The Red & White
A Need for Speed: What that extra step means to athletes at the topFriday, November 17, 2006 By Jessica Frey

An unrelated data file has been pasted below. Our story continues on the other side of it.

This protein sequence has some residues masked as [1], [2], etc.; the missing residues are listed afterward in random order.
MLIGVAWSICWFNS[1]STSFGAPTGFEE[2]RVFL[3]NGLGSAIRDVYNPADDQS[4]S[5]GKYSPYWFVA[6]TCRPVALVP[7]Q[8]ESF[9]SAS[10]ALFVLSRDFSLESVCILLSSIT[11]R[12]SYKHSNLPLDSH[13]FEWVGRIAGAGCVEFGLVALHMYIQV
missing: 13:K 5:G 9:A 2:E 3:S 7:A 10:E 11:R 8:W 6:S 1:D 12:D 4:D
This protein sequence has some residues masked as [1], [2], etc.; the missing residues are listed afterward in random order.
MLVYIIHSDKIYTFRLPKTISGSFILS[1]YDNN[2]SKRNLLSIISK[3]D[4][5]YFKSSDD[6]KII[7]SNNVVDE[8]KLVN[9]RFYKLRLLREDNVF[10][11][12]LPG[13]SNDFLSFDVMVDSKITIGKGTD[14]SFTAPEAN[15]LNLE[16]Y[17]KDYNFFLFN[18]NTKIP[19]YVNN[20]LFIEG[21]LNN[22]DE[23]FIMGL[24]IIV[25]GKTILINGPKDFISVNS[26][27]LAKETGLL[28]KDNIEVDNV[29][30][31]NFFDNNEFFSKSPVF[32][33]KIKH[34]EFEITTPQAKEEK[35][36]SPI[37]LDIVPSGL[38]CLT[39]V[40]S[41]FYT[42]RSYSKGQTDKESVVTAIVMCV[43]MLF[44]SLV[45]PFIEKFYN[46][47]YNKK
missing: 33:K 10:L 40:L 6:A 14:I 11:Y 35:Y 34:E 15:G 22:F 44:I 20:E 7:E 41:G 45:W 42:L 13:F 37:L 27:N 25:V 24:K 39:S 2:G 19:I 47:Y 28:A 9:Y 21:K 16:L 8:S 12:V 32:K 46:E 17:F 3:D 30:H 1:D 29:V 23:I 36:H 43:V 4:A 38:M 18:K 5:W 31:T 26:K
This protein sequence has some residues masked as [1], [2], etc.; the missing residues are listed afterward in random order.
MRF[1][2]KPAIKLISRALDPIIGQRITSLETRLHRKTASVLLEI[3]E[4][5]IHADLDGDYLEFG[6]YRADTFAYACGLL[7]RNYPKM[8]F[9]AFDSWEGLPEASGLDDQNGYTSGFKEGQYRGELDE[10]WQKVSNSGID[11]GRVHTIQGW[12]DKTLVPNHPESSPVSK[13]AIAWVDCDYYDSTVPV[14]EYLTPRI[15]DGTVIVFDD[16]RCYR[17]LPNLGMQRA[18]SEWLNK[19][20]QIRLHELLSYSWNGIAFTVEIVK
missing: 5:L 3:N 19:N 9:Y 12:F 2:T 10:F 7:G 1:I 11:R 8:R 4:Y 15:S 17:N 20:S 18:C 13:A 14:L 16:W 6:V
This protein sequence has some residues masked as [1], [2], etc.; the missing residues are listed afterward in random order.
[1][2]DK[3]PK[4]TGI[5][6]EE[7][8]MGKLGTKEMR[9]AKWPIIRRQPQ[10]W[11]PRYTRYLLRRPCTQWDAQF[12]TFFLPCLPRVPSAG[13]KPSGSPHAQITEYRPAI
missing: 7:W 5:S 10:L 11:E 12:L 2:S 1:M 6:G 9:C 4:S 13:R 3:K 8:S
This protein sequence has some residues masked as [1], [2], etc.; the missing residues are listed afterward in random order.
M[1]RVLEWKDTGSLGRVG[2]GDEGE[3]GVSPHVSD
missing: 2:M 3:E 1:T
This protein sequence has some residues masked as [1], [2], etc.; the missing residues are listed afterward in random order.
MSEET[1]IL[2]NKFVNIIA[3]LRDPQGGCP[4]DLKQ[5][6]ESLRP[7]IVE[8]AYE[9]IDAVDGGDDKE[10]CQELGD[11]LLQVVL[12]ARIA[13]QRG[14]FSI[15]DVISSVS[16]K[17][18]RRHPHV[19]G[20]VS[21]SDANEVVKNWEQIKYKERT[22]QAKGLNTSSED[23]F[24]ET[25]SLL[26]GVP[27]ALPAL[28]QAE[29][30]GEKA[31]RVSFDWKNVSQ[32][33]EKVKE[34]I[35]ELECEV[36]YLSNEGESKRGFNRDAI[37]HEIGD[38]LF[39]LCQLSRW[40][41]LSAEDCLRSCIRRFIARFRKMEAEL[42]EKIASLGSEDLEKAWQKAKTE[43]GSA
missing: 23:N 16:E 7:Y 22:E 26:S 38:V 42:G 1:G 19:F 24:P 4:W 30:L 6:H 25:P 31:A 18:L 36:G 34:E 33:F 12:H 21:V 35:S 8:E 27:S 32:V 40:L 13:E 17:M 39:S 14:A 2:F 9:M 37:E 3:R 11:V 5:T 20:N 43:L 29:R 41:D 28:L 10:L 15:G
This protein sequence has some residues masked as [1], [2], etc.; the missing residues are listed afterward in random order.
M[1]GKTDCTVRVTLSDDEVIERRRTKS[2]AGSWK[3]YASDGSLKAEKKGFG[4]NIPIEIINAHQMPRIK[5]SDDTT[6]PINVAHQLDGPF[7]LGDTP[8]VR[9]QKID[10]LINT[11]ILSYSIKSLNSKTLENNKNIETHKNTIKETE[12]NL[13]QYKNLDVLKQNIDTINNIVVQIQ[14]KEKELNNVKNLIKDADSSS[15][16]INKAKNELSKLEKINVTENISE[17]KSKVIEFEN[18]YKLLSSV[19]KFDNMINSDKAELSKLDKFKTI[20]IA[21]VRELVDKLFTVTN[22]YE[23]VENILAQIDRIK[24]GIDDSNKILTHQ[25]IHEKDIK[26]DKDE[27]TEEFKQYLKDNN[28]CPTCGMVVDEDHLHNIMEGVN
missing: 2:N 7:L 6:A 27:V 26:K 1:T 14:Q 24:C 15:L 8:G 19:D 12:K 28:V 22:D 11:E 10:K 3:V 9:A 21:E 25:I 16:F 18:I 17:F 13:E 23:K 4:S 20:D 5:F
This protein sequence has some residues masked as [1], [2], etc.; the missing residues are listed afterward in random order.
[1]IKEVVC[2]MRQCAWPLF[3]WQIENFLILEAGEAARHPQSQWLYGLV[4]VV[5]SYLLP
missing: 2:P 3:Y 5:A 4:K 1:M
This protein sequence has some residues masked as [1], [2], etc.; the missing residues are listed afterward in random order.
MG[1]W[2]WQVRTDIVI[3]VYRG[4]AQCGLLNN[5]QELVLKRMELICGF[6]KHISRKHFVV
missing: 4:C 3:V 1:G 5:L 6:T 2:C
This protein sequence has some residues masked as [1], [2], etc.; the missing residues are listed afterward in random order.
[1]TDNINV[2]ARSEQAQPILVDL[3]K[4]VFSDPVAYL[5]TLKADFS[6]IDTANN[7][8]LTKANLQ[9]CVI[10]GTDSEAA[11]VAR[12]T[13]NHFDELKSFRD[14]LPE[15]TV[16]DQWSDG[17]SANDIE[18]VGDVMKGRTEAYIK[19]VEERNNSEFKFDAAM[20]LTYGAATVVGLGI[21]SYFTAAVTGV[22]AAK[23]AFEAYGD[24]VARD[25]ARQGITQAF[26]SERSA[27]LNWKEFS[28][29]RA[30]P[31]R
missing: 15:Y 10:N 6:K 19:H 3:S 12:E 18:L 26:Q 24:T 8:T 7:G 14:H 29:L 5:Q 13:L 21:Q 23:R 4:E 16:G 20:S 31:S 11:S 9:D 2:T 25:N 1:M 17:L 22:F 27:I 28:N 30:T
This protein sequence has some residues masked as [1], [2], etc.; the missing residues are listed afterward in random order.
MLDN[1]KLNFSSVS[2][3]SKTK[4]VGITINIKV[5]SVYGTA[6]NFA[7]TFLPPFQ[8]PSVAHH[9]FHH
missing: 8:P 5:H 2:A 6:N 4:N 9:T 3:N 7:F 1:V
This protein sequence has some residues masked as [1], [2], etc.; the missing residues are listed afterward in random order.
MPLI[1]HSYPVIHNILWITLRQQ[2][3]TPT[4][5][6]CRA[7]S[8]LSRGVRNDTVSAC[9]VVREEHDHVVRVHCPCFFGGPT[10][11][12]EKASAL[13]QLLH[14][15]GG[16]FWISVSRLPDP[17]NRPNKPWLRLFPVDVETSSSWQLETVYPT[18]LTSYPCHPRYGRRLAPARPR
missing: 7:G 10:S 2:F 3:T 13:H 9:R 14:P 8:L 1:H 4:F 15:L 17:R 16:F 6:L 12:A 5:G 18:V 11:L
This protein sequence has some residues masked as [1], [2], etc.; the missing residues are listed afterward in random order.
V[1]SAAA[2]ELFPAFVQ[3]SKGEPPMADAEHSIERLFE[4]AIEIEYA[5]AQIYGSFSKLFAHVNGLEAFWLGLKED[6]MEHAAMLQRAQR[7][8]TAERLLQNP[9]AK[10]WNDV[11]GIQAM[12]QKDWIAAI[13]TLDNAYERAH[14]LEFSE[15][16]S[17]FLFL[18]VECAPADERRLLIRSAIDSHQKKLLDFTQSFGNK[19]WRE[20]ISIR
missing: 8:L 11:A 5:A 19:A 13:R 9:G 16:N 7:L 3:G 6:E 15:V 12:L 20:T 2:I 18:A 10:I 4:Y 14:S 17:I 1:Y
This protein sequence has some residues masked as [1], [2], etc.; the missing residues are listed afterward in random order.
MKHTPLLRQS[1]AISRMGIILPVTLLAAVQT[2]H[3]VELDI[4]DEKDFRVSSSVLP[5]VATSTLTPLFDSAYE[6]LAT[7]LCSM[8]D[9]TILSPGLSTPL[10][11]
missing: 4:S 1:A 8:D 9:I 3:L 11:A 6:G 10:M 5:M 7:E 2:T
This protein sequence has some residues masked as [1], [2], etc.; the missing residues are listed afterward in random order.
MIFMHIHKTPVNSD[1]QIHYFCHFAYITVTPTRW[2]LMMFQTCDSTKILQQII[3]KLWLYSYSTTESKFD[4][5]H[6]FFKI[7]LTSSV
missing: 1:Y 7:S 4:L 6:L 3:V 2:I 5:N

Soccer player Olivia May thinks speed has benefited the whole team. “Speed has benefited the us a lot. The faster you are the more chances you can score by running around them or by getting to the ball faster,” says May. While speed is a very important aspect, not everyone has it. Soccer player Matthew Gulliver says, “The advantage of speed in sports is that it’s another edge on others, you either have it or you don’t.” Speed is one aspect that you can try to improve on but generally comes naturally. Sophomore Jordan Klinger uses speed to be versatile. “Klinger’s dangerous because when he gets in the open he’s hard to catch and can run patterns like a receiver,” says football player Michael Tombasco. Klinger also thinks speed helps him do the dirty work. “I can get to my blocks faster and my speed and momentum helps me make blocks.” Although speed does not come natural to all athletes, some must use techniques to improve their speed. “Training, speed workouts and mainly running many miles help improve speed,” says cross-country runner Travis Martucci. Olivia May also believes that practicing will improve her speed. “I work on running a lot. Even when I’m sick and tired of running, I push myself to keep going knowing that it will be worth it in the end,” says May. In field hockey speed is still an important skill to posses. “They will beat you to the ball if you don’t have speed,” says junior forward Sandra Anceraverage. “That’s why people on the forward line have to be fast, so they can get to the ball.” Although speed is a key ingredient, most athletes will say that the combination of both speed and other skills that come with speed makes one even more dangerous. If a team is lacking speed, in any sport, the combination of other skills are usually useless. “Having the team run in groups instead of being spread out and endurance are some other skills that help the team,” says Martucci. Where in soccer there are different skills but still contribute to speed. “We had a physical therapist come and talk to us about stretching, proper workouts, and proper posture,” says May. “She taught us that how we were preparing and training was not good for our bodies. She taught us a lot.” Speed is the key factor overall. As Michael Tombasco says, “Speed is always potential to break the big play.” What it comes down to is that speed separates the winners from the losers with the ability to make the big play time after time.